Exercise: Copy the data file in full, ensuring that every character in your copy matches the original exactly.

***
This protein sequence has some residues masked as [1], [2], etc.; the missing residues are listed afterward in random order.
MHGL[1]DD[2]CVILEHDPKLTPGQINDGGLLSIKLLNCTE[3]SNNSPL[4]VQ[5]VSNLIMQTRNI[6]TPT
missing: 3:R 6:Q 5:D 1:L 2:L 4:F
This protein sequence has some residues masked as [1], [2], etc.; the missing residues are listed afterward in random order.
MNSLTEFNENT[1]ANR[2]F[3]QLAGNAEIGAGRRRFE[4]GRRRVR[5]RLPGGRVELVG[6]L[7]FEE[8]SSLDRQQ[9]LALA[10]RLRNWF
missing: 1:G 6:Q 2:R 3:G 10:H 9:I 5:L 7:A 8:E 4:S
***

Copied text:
This protein sequence has some residues masked as [1], [2], etc.; the missing residues are listed afterward in random order.
MHGL[1]DD[2]CVILEHDPKLTPGQINDGGLLSIKLLNCTE[3]SNNSPL[4]VQ[5]VSNLIMQTRNI[6]TPT
missing: 3:R 6:Q 5:D 1:L 2:L 4:F
This protein sequence has some residues masked as [1], [2], etc.; the missing residues are listed afterward in random order.
MNSLTEFNENT[1]ANR[2]F[3]QLAGNAEIGAGRRRFE[4]GRRRVR[5]RLPGGRVELVG[6]L[7]FEE[8]SSLDRQQ[9]LALA[10]RLRNWF
missing: 1:G 6:Q 2:R 3:G 10:H 9:I 5:L 7:A 8:E 4:S